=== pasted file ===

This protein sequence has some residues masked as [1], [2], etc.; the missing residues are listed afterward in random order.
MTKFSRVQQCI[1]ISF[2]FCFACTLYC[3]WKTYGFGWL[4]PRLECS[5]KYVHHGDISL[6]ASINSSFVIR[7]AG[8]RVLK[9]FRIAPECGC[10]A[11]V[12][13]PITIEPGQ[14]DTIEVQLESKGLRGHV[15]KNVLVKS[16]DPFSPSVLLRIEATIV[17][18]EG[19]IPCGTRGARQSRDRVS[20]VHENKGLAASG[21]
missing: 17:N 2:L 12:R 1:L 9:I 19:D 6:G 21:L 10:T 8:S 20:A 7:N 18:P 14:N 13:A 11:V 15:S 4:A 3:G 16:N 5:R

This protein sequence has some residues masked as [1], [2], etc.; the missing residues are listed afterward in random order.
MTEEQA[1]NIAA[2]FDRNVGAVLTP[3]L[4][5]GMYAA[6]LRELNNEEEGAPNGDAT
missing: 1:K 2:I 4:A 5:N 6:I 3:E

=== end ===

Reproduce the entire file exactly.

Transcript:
This protein sequence has some residues masked as [1], [2], etc.; the missing residues are listed afterward in random order.
MTKFSRVQQCI[1]ISF[2]FCFACTLYC[3]WKTYGFGWL[4]PRLECS[5]KYVHHGDISL[6]ASINSSFVIR[7]AG[8]RVLK[9]FRIAPECGC[10]A[11]V[12][13]PITIEPGQ[14]DTIEVQLESKGLRGHV[15]KNVLVKS[16]DPFSPSVLLRIEATIV[17][18]EG[19]IPCGTRGARQSRDRVS[20]VHENKGLAASG[21]
missing: 17:N 2:L 12:R 1:L 9:I 19:D 6:G 21:L 10:T 8:S 20:A 7:N 18:P 14:N 13:A 11:V 15:S 4:A 3:G 16:N 5:R

This protein sequence has some residues masked as [1], [2], etc.; the missing residues are listed afterward in random order.
MTEEQA[1]NIAA[2]FDRNVGAVLTP[3]L[4][5]GMYAA[6]LRELNNEEEGAPNGDAT
missing: 1:K 2:I 4:A 5:N 6:I 3:E